Gilles Deleuze: Quote of the Day

“In Spinoza the whole theory of expression supports univocity; and its whole import is to free univocal Being from a state of indifference or neutrality, to make it the object of a pure affirmation, which is actually realized in an expressive pantheism or immanence. Here, I feel, lies the real opposition between Spinoza and Leibniz: the theory of univocal expressions in the one should be opposed to the equivocal expressions in the other.

Representation is thus located in a certain extrinsic relation of idea and object, where each enjoys an expressivity over and above representation. In short, what is expressed everywhere intervenes as a third term that transforms dualities.

What is expressed is sense: deeper than the relation of causality, deeper than the relation of representation. The body has a mechanism in reality, there is an automatism of thought in the order of ideality; but we learn that the corporeal mechanism and the spiritual automaton are most expressive when they find their “sense” and their “correspondence” in the necessary reason that was everywhere lacking in Cartesianism.”

– Gilles Deleuze, Expressionism in Philosophy: Spinoza (333-335)

Bryant, Spinoza, Negri: The Foundations of Materialist Thought

Materialism and collectivism are  fundamental aspects of constitutive thought. Ontological constitution can be  given only as the appropriation and accumulation of material elements, both  physical and social. … The reconstruction of the world is thus the very  process of the continual physical composition and recomposition of things — and,  with absolute constitutive mechanisms of historical, practical, and  ethico-political nature.

– Antonio Negri, The Savage Anomaly

William Forsythe’s Synchronous Objects.

After listening to a lecture online by William Forsythe (World renowned choreographer) and Alva Noë, author of Out of Our  Heads: Why You Are Not Your Brain, and Other Lessons from the Biology of Consciousness provided to me by dmfant from Anthem: video conversation. I began thinking about something Levi R. Bryant said along with my interest in Spinoza and Antonio Negri.

Flat Ontology and Spinoza: The Foundations of Materialist Thought

Levi R. Bryant once stated his views on Flat Ontology this ways:

Someone might remark that because a text has multiple layers there can be no flat ontology of the text.  In other words, it is here asserted that where there is a logic of depths and surfaces there is necessarily a vertical ontology.  However, this is precisely what flat ontology rejects.  If we take seriously that texts are composed of multiple layers, then only a flat ontology can properly preserve the layered nature of a text.  The claim that the text is flat is the claim that each of these layers is absolutely autonomy and irreducible to the others or that all of these layers are on equal ontological footing.  That is, flat ontology refuses a logic of expression that would reduce one thread, series, or layer of the text to another.  Instead, flat ontology would defend the dignity of each of these layers as a distinct multiplicity.  What is hereby refused is the reduction of anything to anything else.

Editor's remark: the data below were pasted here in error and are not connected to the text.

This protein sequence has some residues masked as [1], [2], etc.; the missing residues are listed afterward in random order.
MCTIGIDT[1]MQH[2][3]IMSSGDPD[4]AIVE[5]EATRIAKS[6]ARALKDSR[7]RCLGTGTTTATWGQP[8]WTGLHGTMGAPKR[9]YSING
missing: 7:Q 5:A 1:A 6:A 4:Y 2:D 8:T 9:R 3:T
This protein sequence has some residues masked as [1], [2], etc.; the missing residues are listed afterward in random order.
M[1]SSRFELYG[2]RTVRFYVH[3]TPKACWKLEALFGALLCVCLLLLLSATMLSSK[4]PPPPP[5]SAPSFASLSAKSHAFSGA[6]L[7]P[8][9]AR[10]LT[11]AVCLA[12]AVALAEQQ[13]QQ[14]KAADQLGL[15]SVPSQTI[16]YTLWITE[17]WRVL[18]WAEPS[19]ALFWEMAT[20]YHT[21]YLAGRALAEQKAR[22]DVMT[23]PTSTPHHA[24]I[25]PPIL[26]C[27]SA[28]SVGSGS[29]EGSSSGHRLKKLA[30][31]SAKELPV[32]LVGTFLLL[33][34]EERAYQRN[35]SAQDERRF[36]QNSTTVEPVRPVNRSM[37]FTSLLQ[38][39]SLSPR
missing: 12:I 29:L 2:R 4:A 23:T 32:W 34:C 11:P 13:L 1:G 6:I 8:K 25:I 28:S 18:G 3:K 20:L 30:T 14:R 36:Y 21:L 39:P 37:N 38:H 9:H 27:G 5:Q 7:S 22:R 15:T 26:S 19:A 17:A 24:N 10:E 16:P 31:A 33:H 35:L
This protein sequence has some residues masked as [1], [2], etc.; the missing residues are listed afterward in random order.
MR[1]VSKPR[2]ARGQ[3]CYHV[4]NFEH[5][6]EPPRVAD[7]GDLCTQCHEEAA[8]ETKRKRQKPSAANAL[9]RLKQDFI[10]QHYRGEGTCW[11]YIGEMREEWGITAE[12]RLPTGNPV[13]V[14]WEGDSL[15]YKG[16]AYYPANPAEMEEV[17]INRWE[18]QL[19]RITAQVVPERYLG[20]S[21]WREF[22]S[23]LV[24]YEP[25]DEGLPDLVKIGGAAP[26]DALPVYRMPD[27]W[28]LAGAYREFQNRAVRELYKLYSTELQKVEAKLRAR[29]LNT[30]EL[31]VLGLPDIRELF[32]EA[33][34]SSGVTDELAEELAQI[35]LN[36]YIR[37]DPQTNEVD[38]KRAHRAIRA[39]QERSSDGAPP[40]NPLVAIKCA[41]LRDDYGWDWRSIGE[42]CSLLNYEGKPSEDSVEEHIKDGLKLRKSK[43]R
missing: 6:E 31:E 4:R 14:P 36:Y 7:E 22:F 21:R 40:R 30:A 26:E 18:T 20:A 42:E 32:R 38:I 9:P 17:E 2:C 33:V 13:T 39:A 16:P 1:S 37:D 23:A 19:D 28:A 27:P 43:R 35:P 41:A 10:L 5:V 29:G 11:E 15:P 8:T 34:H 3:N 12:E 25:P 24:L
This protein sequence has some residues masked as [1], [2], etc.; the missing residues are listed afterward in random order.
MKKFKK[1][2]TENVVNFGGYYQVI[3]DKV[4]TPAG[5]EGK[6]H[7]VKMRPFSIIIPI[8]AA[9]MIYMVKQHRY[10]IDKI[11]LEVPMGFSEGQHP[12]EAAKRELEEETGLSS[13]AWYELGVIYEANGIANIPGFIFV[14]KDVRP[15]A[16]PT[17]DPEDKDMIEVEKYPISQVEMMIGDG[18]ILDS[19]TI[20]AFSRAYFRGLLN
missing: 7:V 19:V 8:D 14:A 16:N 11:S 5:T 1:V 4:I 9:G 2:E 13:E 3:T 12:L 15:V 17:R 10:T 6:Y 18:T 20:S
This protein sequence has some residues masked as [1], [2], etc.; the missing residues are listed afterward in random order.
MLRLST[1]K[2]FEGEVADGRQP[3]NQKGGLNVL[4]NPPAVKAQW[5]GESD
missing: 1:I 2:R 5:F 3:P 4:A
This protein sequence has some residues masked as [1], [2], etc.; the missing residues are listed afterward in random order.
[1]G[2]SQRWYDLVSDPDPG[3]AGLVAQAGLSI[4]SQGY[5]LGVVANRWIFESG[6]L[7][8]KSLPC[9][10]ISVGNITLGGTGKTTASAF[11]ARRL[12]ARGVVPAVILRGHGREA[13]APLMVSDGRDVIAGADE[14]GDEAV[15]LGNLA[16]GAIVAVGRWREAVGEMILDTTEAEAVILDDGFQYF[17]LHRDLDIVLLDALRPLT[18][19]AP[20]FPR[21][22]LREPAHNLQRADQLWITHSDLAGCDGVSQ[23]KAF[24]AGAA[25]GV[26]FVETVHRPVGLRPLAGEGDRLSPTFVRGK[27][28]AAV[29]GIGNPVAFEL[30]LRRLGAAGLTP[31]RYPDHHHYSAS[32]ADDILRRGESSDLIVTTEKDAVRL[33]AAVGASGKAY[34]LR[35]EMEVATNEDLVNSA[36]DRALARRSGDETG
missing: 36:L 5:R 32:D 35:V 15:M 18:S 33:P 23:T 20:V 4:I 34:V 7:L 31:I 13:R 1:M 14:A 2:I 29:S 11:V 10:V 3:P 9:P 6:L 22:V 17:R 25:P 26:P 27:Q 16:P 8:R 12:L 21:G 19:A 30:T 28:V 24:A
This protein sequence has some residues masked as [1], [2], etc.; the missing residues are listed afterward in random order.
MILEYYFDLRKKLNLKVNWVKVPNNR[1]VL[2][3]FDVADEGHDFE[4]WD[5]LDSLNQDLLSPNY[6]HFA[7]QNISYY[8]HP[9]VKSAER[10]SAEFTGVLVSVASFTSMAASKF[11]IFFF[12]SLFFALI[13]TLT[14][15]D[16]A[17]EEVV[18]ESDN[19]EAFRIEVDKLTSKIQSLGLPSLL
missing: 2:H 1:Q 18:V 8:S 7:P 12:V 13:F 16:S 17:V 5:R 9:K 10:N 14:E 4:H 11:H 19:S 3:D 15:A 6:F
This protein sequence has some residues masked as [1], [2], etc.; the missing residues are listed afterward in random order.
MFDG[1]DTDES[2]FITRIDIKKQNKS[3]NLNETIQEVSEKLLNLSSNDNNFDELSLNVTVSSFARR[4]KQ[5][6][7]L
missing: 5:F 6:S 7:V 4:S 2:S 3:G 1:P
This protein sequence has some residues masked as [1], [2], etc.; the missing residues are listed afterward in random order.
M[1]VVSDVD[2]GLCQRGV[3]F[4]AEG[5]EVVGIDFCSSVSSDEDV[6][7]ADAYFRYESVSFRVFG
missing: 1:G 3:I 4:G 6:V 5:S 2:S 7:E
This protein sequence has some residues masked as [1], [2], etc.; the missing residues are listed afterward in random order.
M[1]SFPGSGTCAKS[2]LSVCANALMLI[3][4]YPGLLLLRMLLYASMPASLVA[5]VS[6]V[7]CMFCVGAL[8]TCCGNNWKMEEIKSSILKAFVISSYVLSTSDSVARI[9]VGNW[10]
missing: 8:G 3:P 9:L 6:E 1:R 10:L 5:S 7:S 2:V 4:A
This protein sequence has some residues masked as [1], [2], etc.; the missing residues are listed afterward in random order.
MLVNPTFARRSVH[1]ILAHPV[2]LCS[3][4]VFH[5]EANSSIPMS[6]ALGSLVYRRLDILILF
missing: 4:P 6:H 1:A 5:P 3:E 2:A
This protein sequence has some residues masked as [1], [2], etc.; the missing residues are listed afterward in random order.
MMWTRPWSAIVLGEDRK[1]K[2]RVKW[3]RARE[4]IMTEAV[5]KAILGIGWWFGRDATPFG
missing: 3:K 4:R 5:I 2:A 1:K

– Levi R. Bryant (Larval Subjects) A Quick Remark on Flat Ontology

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The Secret Life of Modernity: The Case of Spinoza – Introduction

“WHEN THE LORD, also known as god, realized that adam and eve, although perfect in every outward aspect, could not utter a word or make even the most primitive of sounds, he must have felt annoyed with himself, for there was no one else in the garden of eden whom he could blame for this grave oversight, after all, the other animals, who were, like the two humans, the product of his divine command, already had a voice of their own, be it a bellow, a roar, a croak, a chirp, a whistle or a cackle.”

 – Jose Saramago,  Cain

“No one can have lived in the world without observing that most people, when in prosperity, are so over-brimming with wisdom (however inexperienced they may be), that they take every offer of advice as a personal insult, whereas in adversity they know not where to turn, but beg and pray for counsel from every passer-by.”

– Baruch Spinoza

Introduction

Johnathan Israel’s Radical Enlightenment series is provacative and spot on concerning his estimation of Spinoza and his influence on the thinkers of his age. As Ann Talbot in a recent exploration of Israel’s work tells us “Spinoza was part of an international ideological movement. It has become customary to view the Enlightenment from various national perspectives, so that we have the French Enlightenment, the German Enlightenment or the Scottish Enlightenment. In rejecting this approach Israel is standing out against the prevailing academic attitude to the Enlightenment in which each national tradition has its own source material, its own secondary sources and its own body of professional specialists. And in doing so he finds a coherence that the period often lacks in other more national oriented treatments. (Spinoza Reconsidered)”

This was the Age of the Enlightenment in which natural philosophers travelled across the boundaries of nation states and corresponded with each other in an international mileau and regarded themselves as part of a global Republic of Letters. For Israel it was Spinoza who first waved the banner of a new form of materialism. Spinoza rejected Descartes dualism between body and soul and instead regarded the whole of nature, including mankind, as consisting of a single substance. For Spinoza, man’s thinking, just as much as his bodily nature, is a property of substance and is not the activity of an immaterial soul that animates the body as it was for many of his contemporaries.

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